QOTD: “Acts of cultural secession…”

Screenshot_2020-01-22 (1) Tom Harbold cup and saucer - Facebook Search

“Using a saucer and speaking with proper grammar are acts of civil resistance, of cultural secession, examples of negative response to the demands that we participate in the forced labor of helping to dismantle our own civilization with our own hands.”

Pater Larry Beane

Indeed. Proper grooming, and dressing respectably (within the obvious limits of what one may reasonably afford), are two others.

 

Robert Ruark: Something of value

Robert Ruark – Something of value

“If a man does away with his traditional way of living and throws away his good customs, he had better first make certain that he has something of value to replace them.”

— Robert Ruark

QOTD: Archbishop Charles Chaput

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“Maleness, brothers, is a matter of biology. It just happens. Manhood must be learned and earned and taught. That’s our task. So my prayer for all of us today is that God will plant the seed of a new knighthood in our hearts — and make us the kind of ‘new men’ our families, our Church, our nation, and our world need.”

— Archbishop Charles Chaput, O.F.M. Cap.

H/T to

The Medieval Professor

 

QOTD: Progressives, sin, and soul-bleach

“The nineteenth-century progressives who founded socialistic communities to bring about a paradise here on earth took for granted that sin could be bleached out of the human soul as easily as you can smile and utter words of beneficence. The results were not good.”

— Anthony Esolen, Nostalgia: Going Home in a Homeless World (2018).

 

38926312
https://www.goodreads.com/book/show/38926312-nostalgia

QOTD: the proper life for a child (and the rest of us, for that matter!)

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“It is no accident that the Swiss have such beautiful children’s stories: they do not inhabit large towns. A metropolitan child doesn’t even know what it means to be a child. To be a child means to play in the fields, amidst grass and trees and birds and butterflies, under the endless canopy of a blue sky, in a great silence in which the crowing of the neighbor’s cock is an event, as is the Angelus bell or the creaking of a wheel. To be a child means to live with the seasons, the first snow and the first colt’s-foot, the cherry blossom and the cherry harvest, the scent of flowering crops and dry grass, the tickling of the stubble on one’s bare feet, the early lighting of the lamp. The other thing is a surrogate, shabby, cramped, musty, an adult’s life in miniature.”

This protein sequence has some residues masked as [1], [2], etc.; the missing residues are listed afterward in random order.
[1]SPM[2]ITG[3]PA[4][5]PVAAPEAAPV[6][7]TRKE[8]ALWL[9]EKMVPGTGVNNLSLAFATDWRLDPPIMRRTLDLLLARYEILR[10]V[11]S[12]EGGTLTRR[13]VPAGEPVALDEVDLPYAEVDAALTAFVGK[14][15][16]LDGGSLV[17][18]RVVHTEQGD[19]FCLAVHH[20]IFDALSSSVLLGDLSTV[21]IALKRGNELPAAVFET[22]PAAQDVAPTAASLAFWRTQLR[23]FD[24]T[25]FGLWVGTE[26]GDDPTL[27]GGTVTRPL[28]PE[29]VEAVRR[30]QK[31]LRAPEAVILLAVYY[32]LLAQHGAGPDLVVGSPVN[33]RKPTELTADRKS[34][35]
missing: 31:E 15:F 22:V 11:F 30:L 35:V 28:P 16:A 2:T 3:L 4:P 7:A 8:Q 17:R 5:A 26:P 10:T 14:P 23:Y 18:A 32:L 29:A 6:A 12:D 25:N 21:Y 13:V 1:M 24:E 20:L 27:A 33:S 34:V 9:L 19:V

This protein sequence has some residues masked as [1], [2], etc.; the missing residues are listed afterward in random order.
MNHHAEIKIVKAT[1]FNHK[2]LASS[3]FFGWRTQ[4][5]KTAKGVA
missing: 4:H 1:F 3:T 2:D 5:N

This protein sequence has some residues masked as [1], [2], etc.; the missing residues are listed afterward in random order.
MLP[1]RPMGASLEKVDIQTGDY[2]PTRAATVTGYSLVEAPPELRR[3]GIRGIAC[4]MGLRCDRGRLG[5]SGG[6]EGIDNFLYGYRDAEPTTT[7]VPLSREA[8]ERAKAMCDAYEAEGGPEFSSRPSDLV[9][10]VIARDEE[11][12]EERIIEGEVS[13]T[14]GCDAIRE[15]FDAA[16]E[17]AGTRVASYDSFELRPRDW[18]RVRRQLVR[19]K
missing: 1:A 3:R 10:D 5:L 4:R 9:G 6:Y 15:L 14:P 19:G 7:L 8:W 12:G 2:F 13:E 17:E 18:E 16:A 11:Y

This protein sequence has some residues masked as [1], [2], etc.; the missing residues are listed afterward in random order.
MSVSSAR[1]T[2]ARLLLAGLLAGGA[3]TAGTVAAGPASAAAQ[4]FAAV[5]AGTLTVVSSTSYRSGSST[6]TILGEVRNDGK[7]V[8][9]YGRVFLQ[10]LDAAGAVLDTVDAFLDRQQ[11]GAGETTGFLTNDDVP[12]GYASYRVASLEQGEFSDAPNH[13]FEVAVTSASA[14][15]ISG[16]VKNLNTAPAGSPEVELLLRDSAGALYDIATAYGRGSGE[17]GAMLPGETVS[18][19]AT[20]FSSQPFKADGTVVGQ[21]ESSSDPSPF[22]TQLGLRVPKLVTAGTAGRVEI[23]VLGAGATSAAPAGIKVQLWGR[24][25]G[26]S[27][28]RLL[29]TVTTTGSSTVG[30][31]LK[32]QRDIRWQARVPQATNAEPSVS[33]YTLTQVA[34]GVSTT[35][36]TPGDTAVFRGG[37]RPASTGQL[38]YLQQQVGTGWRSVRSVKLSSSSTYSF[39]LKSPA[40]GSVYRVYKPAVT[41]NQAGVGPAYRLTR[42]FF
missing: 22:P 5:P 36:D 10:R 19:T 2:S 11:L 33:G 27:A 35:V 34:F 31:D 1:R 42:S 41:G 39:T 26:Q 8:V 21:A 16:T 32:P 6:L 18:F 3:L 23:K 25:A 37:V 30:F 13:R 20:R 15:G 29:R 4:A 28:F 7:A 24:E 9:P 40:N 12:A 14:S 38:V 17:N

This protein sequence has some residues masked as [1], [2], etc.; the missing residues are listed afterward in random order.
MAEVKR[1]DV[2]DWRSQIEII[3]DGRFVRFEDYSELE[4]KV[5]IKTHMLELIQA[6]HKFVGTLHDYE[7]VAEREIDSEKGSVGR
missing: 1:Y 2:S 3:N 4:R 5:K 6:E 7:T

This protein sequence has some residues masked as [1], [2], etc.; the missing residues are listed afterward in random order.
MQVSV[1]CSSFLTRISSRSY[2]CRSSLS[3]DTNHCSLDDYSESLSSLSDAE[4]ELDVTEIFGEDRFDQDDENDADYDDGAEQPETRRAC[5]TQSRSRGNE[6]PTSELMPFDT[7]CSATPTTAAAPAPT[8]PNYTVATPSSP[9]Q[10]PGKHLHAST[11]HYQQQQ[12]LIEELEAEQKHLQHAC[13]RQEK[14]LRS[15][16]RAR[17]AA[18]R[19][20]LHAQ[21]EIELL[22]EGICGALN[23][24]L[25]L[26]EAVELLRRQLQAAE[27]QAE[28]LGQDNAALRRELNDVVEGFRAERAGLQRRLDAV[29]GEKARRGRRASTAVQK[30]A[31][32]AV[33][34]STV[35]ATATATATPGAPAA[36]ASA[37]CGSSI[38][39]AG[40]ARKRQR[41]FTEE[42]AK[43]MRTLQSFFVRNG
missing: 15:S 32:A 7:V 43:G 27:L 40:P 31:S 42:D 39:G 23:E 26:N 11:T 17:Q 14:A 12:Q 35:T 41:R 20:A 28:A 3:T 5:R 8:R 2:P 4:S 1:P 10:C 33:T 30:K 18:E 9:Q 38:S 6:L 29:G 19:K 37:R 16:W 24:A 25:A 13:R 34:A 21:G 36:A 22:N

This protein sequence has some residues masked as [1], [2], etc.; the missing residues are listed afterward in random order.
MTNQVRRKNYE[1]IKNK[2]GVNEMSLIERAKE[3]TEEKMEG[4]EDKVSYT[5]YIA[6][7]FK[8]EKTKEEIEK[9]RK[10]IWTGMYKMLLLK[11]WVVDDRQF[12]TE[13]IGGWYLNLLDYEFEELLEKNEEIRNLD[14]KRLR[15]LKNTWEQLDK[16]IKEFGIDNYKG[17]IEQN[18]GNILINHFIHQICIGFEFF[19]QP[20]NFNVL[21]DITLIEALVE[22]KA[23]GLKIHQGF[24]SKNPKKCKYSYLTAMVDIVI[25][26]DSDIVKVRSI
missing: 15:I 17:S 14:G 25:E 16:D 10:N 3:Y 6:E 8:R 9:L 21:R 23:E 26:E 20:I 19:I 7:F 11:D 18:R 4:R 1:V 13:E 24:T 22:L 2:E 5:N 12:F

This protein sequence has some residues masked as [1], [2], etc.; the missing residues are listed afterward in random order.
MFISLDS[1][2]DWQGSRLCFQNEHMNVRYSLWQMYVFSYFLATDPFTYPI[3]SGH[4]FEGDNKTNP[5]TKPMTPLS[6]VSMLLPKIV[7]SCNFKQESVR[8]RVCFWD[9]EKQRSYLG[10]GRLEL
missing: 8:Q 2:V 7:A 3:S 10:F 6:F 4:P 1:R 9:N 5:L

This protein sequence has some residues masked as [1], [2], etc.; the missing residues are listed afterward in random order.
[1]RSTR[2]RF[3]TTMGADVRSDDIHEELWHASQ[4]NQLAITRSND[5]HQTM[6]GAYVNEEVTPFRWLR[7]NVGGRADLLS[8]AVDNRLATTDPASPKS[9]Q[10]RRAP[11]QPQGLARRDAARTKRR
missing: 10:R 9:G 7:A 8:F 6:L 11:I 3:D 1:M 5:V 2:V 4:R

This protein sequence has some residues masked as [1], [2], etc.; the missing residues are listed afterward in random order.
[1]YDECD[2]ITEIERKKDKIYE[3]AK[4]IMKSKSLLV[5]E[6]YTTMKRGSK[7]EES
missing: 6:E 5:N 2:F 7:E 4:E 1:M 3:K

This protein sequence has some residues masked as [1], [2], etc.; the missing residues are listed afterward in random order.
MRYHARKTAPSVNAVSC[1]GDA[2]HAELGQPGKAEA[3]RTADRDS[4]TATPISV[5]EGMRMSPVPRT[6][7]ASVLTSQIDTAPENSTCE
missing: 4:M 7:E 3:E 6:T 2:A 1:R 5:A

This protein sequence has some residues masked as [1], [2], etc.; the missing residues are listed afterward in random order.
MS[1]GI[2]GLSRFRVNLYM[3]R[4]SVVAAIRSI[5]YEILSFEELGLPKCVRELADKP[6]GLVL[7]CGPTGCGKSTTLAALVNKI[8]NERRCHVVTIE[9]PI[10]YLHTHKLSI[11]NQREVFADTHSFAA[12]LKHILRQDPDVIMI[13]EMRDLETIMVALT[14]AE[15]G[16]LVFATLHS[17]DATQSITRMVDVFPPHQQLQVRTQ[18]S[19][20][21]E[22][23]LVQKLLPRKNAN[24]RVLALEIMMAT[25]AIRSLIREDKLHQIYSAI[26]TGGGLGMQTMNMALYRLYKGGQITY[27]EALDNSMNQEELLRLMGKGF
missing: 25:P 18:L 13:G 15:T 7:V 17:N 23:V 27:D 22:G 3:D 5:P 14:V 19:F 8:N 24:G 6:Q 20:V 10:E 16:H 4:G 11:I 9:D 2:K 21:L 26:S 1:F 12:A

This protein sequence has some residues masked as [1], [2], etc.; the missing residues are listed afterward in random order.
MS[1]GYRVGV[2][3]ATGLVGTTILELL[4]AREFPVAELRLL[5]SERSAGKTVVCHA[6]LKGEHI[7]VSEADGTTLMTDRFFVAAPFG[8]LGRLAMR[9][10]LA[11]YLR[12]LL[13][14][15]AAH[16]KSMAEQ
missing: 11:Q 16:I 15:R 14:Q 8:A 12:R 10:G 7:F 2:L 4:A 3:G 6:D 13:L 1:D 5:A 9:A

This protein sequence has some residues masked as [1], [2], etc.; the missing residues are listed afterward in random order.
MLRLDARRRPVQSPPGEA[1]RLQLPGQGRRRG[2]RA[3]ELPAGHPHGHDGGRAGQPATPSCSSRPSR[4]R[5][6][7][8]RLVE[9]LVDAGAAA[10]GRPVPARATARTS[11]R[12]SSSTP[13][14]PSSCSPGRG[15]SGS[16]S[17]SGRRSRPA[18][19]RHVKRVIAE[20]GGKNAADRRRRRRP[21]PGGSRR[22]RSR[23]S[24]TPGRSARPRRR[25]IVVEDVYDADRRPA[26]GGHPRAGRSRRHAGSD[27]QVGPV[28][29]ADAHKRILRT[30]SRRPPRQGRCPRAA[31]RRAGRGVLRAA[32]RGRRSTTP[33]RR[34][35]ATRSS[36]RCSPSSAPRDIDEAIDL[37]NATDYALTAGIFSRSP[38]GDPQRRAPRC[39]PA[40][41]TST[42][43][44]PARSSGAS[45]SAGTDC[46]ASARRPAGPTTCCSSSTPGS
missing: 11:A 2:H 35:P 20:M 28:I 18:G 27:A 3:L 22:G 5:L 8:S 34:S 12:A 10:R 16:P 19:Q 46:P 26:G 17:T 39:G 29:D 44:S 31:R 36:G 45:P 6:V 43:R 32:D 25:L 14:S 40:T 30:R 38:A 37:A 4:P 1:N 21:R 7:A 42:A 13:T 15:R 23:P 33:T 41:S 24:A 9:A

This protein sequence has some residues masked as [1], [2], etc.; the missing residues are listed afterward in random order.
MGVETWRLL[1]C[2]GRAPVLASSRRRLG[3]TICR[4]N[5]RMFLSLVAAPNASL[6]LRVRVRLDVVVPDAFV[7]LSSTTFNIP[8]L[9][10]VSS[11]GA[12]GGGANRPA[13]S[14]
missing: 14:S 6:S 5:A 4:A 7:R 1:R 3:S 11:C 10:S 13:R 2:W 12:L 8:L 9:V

— Joseph Hofmiller (1872-1933)

 

QOTD: What is truly progressive?

Martin Thornton

“It is sometimes more progressive to look back a thousand years than to look forward three weeks.”

— Martin Thornton, English Spirituality

Who is Martin Thornton? Here is a brief introduction (click here for the more substantive one from which this is excerpted) that might be helpful:

“A farmer, Anglican priest and spiritual director who lived primarily in the UK yet also taught in the US (and almost became a professor at Nashotah House), Thornton’s voice in his 13 books remains remarkably sober, pastoral, and witty—yet rigorously theological and erudite.

His purpose was simple: he wanted to equip priests and lay catechists with the appropriate tools to teach prayer—liturgically, biblically, doctrinally, devotionally—that cultivates Anglican parish health within the Catholic Church toward our eventual union with the Holy Trinity at the Second Coming of Christ. His value to us today is that he wrote in prophetic anticipation of the then-nascent reconfiguration of Christian life to post-Christendom. That is, he wrote not to ‘keep the boat afloat’ but rather to ‘pick up after the party.’

“Anglicans have got themselves into quite a predicament, to put it mildly. For Thornton, the recovery of Anglican strength and genius lies not in recreating past glory but rather ressourcement: creative re-application through prayer of what formed us in the first place. It should then come as no surprise that his theological outlook is anchored in the Book of Common Prayer seen as Regula, that is, as a corporate system or Rule of ‘ascetic’ in the tradition of the Rule of Saint Benedict.”

 

QOTD: Severed from our roots

“A plant severed from its roots is more likely to attract parasites than to bear fruit. There is no substitute for direct connections with the past.”

— David Kucharsky

Indeed.

Or as I tend to phrase it, a tree severed from its roots is more likely to wither and die than to bring forth fruit. Two ways of expressing the same idea…